Why hybrid cooling is the future for data centres

04 November 2023

Gordon Johnson, senior CFD manager, Subzero Engineering

Data centres (DCs) are experiencing increasing power density per IT rack. In 2020, the Uptime Institute found that due to compute-intensive workloads, racks with densities of 20kW and higher are becoming a reality for many DCs.

This has left DC stakeholders wondering if air-cooled IT equipment (ITE), along with containment used to separate the cold supply air from the hot exhaust air, has finally reached its limits.

Moving forward it’s expected that DCs will transition from 100% air cooling to a hybrid model encompassing air and liquid-cooled solutions. Those moving to liquid cooling may still require containment to support their mission-critical applications, depending on the type of server technology deployed.

One might ask why the debate of air versus liquid cooling is such a hot topic in the industry right now? To answer this question, we need to understand what’s driving the need for liquid cooling, the other options, and how can we evaluate these options while continuing to utilize air as the primary cooling mechanism.

Air and liquid cooling successfully coexisted until the industry shifted primarily to CMOS technology in the 1990s.

With air being the primary source used to cool DCs, ASHRAE (American Society of Heating, Refrigeration, and Air Conditioning Engineers) has worked towards making this technology as efficient and sustainable as possible. Since 2004, it has published a common set of criteria for cooling IT servers with the participation of ITE and cooling system manufacturers - ‘TC9.9 Thermal Guidelines for Data Processing Environments.’

ASHRAE focused on the efficiency and reliability of cooling the ITE in the DC. Several revisions have been published with the latest being released in 2021 (revision 5). This latest generation TC9.9 highlights a new class of high-density air-cooled ITE (H1 class) which focuses more on cooling high-density servers and racks with a trade-off in terms of energy efficiency due to lower cooling supply air temperatures recommended to cool the ITE.

As to the question of whether air and liquid cooling can coexist, it’s done so for decades already.

It’s easy to assume that when it comes to cooling, a one-size will fit all in terms of power and cooling consumption, but it’s more important to focus on the actual workload for the DC that we’re designing or operating.

A common assumption with air cooling was that once you went above 25kW per rack it was time to transition to liquid cooling. But the industry has made some changes, enabling DCs to cool up to and even exceed 35kW per rack with traditional air cooling.

Up to around 2010, businesses utilized single-core processors, but once available, they transitioned to multi-core processors. However, there was still a relatively flat power consumption with these dual and quad-core processors, which enabled server manufacturers to concentrate on lower airflow rates for cooling ITE, resulting in better overall efficiency.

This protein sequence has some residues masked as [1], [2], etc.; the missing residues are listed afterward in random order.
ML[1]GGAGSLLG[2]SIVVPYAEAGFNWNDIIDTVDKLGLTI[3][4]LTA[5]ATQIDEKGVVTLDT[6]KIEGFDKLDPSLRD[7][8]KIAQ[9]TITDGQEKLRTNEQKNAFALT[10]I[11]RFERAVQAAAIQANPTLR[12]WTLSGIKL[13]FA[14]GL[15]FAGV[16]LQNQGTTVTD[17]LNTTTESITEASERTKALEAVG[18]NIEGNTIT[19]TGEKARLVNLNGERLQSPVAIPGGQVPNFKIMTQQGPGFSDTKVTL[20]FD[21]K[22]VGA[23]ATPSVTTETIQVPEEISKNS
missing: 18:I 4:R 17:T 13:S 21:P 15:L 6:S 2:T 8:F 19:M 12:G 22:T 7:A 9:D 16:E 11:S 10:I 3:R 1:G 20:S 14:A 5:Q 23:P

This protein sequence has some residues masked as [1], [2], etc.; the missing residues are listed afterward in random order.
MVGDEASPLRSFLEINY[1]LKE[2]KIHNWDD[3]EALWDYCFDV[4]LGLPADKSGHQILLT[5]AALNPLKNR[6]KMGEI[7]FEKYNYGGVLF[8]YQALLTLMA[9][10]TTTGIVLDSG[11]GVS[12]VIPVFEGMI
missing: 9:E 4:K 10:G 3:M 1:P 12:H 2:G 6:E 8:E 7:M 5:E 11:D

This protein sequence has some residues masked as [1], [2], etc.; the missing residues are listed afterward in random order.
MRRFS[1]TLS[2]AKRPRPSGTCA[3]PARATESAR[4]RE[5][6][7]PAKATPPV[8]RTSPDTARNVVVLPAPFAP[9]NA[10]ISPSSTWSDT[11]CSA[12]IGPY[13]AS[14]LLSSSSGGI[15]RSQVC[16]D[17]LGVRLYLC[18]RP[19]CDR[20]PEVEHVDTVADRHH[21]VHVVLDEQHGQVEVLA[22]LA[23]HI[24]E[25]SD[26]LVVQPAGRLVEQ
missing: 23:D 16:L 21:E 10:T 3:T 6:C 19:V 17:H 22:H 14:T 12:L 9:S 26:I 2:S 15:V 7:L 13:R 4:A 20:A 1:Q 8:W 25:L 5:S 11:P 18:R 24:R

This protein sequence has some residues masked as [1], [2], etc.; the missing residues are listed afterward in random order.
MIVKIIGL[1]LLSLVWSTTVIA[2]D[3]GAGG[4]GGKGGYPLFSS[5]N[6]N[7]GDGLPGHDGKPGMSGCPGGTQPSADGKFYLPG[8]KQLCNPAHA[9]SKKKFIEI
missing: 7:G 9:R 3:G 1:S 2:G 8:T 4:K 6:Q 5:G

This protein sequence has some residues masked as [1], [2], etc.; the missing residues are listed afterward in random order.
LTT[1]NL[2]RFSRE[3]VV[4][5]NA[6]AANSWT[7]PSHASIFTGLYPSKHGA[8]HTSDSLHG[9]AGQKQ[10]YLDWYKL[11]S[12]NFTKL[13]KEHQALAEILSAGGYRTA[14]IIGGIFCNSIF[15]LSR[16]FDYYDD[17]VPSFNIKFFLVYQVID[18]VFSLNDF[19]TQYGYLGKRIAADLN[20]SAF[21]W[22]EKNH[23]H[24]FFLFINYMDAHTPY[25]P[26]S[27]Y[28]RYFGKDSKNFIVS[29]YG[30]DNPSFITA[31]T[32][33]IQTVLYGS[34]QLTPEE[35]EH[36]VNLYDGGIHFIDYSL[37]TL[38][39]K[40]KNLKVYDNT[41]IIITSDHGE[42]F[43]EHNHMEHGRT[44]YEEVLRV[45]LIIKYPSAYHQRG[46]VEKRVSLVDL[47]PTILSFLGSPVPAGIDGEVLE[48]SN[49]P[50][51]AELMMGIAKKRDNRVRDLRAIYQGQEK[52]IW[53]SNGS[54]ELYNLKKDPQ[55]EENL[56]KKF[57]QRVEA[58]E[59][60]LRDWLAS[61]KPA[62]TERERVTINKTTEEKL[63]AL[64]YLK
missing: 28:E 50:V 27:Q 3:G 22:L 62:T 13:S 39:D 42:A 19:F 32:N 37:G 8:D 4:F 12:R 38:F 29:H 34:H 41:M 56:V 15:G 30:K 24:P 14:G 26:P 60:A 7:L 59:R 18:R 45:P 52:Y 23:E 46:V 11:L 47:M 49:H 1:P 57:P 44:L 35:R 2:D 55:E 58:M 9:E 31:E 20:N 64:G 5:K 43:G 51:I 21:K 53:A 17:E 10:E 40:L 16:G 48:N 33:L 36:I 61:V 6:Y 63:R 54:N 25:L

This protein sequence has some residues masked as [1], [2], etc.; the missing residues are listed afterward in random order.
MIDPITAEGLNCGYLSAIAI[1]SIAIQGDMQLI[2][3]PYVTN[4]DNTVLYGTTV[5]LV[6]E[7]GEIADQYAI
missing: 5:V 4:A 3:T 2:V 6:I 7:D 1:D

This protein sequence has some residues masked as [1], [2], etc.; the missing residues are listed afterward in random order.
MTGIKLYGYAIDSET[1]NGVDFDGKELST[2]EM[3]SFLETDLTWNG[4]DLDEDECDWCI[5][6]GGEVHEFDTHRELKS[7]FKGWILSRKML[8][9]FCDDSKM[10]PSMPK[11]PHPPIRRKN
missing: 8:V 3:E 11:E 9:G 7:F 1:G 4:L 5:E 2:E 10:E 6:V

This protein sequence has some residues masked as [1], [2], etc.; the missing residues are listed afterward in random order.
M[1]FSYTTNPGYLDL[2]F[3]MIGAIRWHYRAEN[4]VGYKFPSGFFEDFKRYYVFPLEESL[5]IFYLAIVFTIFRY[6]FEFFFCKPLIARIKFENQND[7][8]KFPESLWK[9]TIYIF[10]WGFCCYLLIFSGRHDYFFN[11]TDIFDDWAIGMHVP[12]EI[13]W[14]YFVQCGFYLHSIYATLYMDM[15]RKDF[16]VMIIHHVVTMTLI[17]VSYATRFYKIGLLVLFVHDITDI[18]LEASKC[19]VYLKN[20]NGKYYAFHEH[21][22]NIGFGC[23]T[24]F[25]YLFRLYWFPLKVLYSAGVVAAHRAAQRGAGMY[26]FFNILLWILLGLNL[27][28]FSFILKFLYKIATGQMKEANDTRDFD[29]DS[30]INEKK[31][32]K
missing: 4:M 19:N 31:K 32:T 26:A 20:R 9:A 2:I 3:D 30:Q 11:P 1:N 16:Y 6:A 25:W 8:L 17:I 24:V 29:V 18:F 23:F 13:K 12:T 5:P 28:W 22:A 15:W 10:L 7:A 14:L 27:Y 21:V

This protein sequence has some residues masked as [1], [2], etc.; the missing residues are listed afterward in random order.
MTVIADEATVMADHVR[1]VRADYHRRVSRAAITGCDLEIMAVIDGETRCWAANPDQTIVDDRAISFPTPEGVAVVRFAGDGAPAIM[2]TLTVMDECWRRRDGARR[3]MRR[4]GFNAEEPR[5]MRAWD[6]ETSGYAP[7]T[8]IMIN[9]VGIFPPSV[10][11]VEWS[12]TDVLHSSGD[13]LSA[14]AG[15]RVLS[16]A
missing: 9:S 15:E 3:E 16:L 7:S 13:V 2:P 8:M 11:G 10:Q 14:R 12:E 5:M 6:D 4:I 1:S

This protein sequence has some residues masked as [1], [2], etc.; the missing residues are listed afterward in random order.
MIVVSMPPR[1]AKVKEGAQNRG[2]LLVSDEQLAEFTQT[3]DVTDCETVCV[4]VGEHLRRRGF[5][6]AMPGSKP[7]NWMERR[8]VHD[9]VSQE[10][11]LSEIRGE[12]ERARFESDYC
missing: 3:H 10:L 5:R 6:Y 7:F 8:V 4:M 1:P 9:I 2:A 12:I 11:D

Around 2018, with the size of these processors continually shrinking, higher multi-core processors became the norm and with these reaching their performance limits, the only way to continue to achieve the new levels of performance by compute-intensive applications is by increasing power consumption. Server manufacturers have been packing in as much as they can to servers, but because of CPU power consumption, in some cases, DCs were having difficulty removing the heat with air cooling, creating a need for alternative cooling solutions, such as liquid.

Manufacturers have also been increasing the temperature delta across servers for several years now, which again has been great for efficiency since the higher the temperature delta the less airflow that’s needed to remove the heat. However, server manufacturers are, in turn, reaching their limits.

There are several approaches the industry is embracing to cool power densities up to and even greater than 35kW per rack successfully, often with traditional air cooling. These options start with deploying either cold or hot aisle containment. If no containment is used typically, rack densities should be no higher than 5kW per rack, with additional supply airflow needed to compensate for recirculation air and hot spots.

What about lowering temperatures? In 2021, ASHRAE released their 5th generation TC9.9 which highlighted a new class of High-Density Air-Cooled IT equipment, which will need to use more restrictive supply temperatures than the previous class of servers.

At some point, high-density servers and racks will also need to transition from air to liquid cooling, especially with CPUs and GPUs expected to exceed 500W per processor or higher in the next few years. But this transition is not automatic and isn’t going to be for everyone.

Liquid cooling is not the ideal solution for all future cooling requirements. The selection of liquid cooling over air cooling has to do with a variety of factors, including specific location, climate (temperature/humidity), power densities, workloads, efficiency, performance, heat reuse, and physical space available.

This highlights the need for DC stakeholders to take a holistic approach to cooling their critical systems. It will not and should not be an approach where we’re considering only air or only liquid cooling moving forward. Instead, the key is to understand the trade-offs of each cooling technology and deploy only what makes the most sense for the application.